AWE initially began as an endeavor to improve the quality of massage therapy education. In my opinion, most massage therapy education programs are lacking in the three areas of trauma, pain, and relational skills:
- Trauma. Few massage programs come from a trauma-informed perspective. They don’t provide enough information about trauma in their curricula even though the nature of massage therapy brings up a great deal of trauma-related content, and students are not educated about how their own trauma may impact the therapy session nor how to navigate when trauma-related issues arise. Many that attempt to address this topic do so in a manner that is based on folk-psychology or outdated psychology concepts. I have published more about this issue and spoken about it on the Transforming Trauma podcast.
- Pain. Despite the fact that most people go to massage therapists to reduce chronic pain, most massage programs do not teach about pain in a neuroscientifically accurate way and instead rely on common, outdated, and harmful ideas about posture, “adhesions”, and the lengths or flexibility of muscles and fascia. I have published more on this topic here.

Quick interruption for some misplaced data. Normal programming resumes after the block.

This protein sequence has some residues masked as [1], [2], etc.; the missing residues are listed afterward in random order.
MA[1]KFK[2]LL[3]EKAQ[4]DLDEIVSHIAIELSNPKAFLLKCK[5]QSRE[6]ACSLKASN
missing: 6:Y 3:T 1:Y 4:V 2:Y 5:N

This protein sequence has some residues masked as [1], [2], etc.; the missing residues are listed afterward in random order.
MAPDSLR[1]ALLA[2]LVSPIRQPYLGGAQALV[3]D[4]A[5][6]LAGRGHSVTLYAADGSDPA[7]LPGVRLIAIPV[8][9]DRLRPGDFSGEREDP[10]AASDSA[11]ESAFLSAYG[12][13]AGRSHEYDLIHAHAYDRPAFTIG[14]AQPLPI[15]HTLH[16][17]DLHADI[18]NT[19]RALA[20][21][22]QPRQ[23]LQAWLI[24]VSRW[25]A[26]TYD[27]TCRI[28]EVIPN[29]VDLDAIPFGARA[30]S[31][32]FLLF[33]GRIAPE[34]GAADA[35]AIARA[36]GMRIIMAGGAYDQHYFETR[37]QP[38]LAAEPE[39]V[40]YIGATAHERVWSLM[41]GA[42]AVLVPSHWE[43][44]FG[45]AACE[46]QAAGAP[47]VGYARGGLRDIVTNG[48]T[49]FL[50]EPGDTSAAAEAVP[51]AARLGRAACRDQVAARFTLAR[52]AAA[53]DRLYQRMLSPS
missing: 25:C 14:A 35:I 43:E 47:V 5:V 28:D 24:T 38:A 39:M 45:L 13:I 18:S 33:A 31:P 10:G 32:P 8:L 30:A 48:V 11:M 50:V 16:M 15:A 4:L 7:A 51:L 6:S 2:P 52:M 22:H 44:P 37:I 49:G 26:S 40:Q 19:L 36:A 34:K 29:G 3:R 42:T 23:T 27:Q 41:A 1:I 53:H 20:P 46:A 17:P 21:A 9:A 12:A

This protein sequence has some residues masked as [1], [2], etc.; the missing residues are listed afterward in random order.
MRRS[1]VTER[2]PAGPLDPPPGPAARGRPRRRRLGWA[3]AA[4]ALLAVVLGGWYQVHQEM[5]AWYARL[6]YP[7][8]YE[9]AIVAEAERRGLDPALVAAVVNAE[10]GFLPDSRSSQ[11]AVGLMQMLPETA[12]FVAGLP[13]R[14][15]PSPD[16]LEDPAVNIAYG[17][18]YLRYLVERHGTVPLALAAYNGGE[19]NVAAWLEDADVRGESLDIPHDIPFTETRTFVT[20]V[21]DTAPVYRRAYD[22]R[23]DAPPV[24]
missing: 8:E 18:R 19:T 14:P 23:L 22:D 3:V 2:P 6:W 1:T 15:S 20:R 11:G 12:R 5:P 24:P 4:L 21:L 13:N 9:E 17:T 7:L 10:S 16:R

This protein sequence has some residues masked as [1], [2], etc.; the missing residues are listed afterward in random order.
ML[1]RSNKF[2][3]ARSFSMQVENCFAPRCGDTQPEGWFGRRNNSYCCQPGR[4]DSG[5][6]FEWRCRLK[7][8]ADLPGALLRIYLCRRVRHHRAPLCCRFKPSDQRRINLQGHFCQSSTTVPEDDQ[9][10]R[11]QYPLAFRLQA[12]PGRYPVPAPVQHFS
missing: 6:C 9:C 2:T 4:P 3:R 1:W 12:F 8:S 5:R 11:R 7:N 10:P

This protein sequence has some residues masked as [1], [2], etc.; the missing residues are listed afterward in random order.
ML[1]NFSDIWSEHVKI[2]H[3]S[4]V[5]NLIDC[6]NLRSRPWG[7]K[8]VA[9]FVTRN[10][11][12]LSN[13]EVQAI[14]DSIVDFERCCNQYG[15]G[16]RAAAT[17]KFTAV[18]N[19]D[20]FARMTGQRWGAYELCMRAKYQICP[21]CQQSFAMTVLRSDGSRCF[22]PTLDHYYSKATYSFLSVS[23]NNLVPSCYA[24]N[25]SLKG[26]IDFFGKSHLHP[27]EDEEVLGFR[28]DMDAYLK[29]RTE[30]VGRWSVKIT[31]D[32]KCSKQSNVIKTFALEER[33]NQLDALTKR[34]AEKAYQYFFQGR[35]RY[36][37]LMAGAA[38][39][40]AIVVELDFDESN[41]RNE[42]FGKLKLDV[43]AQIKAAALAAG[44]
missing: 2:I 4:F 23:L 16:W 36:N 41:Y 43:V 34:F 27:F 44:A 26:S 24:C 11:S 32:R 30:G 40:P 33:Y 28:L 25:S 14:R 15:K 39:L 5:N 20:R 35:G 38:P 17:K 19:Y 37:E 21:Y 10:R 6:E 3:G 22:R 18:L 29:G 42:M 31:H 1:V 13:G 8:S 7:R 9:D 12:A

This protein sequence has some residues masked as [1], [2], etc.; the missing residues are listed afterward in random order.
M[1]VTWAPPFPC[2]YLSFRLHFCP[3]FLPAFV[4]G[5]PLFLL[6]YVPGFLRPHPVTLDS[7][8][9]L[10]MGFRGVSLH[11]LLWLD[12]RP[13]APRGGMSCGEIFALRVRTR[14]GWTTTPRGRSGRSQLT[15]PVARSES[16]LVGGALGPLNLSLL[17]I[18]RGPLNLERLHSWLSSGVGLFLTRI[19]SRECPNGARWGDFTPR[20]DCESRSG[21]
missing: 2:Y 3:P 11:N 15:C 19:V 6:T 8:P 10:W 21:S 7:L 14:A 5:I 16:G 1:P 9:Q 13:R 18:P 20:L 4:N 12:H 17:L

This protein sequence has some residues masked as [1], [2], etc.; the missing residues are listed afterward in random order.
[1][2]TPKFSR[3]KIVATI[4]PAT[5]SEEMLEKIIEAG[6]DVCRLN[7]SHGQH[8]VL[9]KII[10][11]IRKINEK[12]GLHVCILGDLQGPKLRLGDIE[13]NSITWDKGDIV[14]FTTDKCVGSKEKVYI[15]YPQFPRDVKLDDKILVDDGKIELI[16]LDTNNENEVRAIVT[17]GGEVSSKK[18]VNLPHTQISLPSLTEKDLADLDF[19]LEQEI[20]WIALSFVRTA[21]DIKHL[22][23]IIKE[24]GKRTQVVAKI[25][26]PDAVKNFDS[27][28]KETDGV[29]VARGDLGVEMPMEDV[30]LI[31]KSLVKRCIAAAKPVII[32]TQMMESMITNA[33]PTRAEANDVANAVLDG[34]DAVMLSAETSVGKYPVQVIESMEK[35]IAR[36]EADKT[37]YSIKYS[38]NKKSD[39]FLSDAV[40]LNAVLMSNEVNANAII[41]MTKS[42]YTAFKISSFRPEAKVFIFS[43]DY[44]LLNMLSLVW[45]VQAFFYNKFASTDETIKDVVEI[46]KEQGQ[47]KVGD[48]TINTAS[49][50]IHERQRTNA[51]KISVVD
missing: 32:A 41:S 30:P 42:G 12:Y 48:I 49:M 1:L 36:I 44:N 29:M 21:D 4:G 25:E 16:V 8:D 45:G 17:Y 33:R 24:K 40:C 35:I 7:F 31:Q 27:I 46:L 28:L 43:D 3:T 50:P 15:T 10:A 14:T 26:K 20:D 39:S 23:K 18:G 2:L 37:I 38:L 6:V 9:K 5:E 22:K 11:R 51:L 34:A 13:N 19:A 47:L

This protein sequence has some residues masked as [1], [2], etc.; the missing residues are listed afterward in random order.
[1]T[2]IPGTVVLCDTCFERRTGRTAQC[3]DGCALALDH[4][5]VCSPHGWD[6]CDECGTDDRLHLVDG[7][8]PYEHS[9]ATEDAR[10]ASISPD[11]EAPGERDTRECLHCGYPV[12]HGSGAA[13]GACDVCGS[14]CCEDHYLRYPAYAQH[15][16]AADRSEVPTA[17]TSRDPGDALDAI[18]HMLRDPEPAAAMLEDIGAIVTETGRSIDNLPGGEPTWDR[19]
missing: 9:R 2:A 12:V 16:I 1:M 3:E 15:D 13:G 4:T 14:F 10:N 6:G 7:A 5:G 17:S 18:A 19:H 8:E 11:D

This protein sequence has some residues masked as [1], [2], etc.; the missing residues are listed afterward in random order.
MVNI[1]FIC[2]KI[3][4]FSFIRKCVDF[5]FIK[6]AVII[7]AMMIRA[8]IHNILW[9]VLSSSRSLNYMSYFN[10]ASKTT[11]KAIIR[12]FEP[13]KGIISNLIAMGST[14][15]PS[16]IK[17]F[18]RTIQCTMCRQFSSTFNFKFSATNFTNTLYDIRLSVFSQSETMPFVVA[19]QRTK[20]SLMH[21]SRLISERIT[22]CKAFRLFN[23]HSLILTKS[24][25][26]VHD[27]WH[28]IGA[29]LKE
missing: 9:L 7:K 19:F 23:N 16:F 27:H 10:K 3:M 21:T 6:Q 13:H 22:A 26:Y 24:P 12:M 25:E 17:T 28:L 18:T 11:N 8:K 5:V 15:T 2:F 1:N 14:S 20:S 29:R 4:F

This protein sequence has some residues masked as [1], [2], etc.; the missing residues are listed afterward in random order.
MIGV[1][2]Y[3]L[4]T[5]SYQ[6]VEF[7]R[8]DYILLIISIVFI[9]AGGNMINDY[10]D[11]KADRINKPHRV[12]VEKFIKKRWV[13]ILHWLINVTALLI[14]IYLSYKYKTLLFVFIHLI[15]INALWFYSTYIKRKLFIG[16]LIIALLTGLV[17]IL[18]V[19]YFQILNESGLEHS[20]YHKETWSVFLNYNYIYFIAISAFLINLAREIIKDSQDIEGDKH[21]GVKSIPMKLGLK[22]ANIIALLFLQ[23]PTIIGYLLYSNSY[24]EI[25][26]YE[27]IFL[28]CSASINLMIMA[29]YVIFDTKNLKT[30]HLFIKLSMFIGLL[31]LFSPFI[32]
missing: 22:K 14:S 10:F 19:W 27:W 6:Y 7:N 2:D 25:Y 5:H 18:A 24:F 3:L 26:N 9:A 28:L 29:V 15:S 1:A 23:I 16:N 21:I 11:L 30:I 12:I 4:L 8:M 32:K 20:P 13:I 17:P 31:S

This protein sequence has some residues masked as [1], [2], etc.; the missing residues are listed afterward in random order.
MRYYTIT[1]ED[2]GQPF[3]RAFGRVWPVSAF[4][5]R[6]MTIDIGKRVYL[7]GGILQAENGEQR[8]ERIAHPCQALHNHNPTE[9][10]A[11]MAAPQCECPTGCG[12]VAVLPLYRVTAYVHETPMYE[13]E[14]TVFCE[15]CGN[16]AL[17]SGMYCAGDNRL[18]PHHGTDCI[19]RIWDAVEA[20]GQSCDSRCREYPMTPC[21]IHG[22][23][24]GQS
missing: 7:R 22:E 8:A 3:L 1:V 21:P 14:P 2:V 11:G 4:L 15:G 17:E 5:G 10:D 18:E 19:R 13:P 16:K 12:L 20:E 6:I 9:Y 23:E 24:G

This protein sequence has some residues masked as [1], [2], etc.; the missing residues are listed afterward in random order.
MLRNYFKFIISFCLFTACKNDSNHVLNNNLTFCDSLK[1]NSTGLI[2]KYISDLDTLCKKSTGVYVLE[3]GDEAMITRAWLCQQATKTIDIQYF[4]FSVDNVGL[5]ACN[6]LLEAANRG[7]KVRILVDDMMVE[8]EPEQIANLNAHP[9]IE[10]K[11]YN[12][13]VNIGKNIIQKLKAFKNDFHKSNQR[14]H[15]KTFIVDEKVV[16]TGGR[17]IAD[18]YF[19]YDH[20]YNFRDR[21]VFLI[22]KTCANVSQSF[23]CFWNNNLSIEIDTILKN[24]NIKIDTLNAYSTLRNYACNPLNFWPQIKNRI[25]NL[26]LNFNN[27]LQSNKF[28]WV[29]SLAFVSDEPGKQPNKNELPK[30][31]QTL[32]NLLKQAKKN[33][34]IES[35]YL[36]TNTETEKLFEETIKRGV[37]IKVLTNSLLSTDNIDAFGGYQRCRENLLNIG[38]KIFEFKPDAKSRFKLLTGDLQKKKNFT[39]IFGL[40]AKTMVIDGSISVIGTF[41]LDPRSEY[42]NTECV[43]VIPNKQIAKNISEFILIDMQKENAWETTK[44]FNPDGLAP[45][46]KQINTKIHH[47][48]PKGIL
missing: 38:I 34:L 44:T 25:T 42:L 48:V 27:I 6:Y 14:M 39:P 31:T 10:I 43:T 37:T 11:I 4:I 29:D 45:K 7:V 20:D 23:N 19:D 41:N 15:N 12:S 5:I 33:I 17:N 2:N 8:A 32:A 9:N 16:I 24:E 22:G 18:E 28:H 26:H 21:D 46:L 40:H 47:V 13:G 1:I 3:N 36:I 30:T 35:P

- Relational Skills. Most massage programs spend very little time fostering the development of the massage therapist’s relational skills, even though relational skills are just as important as the massage therapist’s touch skills.
I made each of these three topics central to our program at the Pacific Center for Awareness and Bodywork, and in doing so it became apparent that what we were integrating into the massage program was relevant to everyone. People would ask if this content could be made available separate from the massage therapy content, so Affinity Wellness Education grew out of this growing demand to take some of the unique neuroscience and relational content being offered at the Pacifiic Center for Awareness and Bodywork and make it available to a wider audience.
Mark Olson, Ph.D., LMT has an M.A. in Education and a Ph.D. in Neuroscience, specializing in Cognitive and Behavioral Neuropsychology and Neuroanatomy from the University of Illinois where he studied memory, attention, and eye movements. Dr. Olson is a NARM® Practitioner, an aquatic therapist, and a published author (including recent articles on Pain and Trauma-informed Bodywork), and he is the owner and director of the Pacific Center for Awareness & Bodywork in Kaua`i, which integrates the latest understanding of trauma and relational neuroscience into the bodywork program, and Affinity Wellness Education in Florida, which provides education on trauma, pain, and relational skills for laypersons and helping professionals.